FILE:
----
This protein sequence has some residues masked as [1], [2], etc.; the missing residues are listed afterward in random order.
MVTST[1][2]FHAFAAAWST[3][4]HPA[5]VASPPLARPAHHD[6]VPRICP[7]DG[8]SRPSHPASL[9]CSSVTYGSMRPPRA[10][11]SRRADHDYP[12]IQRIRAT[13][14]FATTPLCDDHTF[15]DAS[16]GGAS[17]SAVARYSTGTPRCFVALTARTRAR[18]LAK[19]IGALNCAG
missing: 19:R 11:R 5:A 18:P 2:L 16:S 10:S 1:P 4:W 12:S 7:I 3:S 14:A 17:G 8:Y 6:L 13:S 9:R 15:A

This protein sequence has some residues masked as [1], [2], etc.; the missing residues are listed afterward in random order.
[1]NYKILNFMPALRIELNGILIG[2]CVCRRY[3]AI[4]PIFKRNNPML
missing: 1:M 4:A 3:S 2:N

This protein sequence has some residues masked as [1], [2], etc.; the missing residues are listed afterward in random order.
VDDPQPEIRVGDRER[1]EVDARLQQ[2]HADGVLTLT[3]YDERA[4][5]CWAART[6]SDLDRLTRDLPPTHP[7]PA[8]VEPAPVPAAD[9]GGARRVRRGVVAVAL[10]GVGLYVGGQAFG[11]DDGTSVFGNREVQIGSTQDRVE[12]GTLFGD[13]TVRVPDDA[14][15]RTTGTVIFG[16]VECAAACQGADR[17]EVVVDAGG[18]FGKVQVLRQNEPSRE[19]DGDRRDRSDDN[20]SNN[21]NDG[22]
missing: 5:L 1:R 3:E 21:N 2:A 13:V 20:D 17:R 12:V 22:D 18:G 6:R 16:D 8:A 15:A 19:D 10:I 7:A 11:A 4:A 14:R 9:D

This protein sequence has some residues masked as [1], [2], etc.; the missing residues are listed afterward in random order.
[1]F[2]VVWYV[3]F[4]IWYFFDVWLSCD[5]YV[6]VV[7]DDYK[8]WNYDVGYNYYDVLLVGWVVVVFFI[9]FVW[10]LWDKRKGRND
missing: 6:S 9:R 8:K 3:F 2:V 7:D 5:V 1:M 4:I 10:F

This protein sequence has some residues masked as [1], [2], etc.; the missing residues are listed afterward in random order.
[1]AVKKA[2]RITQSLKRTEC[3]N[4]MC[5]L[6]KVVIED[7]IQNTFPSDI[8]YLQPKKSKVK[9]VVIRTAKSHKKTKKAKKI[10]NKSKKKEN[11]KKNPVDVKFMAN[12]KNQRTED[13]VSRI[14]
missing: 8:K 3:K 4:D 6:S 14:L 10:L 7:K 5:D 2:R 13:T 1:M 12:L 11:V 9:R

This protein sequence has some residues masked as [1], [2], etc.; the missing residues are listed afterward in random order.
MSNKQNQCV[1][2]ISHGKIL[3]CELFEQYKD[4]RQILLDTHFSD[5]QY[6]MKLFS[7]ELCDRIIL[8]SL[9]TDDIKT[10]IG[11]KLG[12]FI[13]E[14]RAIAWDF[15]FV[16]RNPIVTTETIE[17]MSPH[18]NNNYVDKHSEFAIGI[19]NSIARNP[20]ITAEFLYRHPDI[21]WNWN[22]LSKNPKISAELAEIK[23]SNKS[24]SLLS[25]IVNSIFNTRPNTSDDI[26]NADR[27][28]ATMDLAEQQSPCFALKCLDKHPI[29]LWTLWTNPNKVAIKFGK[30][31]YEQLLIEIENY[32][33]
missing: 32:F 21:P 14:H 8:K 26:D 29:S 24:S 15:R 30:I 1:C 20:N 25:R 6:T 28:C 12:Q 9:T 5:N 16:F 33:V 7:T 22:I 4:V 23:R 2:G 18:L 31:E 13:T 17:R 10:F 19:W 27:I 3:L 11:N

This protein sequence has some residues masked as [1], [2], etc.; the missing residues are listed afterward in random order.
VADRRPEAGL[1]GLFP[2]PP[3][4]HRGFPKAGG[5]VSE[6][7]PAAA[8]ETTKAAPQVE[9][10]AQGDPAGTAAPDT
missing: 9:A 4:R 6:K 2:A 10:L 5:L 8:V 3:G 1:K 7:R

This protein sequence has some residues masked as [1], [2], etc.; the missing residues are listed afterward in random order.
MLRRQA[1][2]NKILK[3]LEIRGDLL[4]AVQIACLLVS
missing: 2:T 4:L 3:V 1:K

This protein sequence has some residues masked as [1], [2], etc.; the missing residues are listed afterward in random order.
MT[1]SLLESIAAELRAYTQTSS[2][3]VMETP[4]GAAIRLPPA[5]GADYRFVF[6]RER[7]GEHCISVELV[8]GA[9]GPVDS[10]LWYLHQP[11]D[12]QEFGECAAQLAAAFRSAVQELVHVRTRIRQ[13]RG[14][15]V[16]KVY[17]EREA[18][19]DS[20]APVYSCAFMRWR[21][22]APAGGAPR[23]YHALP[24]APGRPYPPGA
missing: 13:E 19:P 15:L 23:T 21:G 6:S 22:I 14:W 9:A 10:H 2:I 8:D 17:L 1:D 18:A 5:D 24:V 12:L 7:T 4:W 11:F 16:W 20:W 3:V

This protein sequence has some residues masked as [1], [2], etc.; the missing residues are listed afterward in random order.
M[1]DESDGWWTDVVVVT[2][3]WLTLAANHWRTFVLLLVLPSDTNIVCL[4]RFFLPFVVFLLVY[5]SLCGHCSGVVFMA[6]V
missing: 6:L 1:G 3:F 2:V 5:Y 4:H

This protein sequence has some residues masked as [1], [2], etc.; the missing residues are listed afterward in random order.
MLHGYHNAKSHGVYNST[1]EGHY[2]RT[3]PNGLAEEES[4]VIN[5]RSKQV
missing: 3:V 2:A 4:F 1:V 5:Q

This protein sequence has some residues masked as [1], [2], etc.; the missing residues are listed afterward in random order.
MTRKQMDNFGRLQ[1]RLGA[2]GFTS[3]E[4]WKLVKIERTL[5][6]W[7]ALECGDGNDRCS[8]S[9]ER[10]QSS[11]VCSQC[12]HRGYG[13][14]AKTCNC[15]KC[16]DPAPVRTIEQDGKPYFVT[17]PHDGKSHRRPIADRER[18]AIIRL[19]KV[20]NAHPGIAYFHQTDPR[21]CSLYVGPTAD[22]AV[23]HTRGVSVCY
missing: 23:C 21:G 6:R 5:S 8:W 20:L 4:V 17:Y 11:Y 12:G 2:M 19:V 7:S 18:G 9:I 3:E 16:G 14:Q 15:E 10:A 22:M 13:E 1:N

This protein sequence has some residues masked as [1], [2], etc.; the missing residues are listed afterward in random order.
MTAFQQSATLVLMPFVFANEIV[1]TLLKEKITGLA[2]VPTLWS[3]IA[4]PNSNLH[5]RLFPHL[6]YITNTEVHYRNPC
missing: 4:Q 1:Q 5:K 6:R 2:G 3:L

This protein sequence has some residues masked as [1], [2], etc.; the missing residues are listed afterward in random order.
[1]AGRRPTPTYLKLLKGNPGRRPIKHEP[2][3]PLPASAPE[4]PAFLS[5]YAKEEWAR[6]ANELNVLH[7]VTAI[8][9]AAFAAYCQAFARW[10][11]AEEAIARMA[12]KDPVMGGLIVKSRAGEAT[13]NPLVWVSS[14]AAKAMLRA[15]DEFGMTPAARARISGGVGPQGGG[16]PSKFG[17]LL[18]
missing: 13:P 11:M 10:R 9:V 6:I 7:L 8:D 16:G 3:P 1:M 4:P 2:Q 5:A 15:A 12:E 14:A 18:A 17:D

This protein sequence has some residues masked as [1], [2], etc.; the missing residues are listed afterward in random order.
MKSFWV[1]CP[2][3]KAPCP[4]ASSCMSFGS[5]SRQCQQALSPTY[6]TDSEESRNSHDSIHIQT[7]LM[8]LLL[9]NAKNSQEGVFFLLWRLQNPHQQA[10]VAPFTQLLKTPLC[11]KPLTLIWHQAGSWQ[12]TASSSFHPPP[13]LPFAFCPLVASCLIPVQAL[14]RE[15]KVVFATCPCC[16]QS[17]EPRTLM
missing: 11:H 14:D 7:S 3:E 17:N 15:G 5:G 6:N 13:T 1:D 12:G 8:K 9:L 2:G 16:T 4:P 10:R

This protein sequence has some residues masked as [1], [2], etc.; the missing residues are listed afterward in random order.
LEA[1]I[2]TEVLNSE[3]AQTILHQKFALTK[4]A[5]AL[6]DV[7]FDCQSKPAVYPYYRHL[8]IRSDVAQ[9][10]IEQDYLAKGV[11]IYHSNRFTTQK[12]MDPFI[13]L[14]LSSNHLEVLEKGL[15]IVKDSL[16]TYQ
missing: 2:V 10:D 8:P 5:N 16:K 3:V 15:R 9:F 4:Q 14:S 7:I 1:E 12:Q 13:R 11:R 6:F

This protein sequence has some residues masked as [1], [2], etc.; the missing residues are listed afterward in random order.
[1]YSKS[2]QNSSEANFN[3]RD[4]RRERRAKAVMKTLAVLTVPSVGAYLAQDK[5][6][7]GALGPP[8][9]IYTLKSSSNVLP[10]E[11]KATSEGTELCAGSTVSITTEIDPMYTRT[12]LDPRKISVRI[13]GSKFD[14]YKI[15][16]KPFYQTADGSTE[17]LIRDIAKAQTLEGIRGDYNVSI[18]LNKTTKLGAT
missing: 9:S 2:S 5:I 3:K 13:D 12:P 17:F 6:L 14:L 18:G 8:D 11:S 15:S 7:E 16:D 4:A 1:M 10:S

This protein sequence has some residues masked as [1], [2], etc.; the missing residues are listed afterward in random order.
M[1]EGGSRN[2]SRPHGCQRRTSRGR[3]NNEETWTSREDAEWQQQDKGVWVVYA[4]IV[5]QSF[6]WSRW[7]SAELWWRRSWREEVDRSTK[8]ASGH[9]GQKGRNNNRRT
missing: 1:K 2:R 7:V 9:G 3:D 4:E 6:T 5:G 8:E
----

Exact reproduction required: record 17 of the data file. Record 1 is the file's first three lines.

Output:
This protein sequence has some residues masked as [1], [2], etc.; the missing residues are listed afterward in random order.
[1]YSKS[2]QNSSEANFN[3]RD[4]RRERRAKAVMKTLAVLTVPSVGAYLAQDK[5][6][7]GALGPP[8][9]IYTLKSSSNVLP[10]E[11]KATSEGTELCAGSTVSITTEIDPMYTRT[12]LDPRKISVRI[13]GSKFD[14]YKI[15][16]KPFYQTADGSTE[17]LIRDIAKAQTLEGIRGDYNVSI[18]LNKTTKLGAT
missing: 9:S 2:S 5:I 3:K 13:D 12:P 17:F 6:L 14:L 18:G 8:D 11:S 15:S 7:E 16:D 4:A 1:M 10:S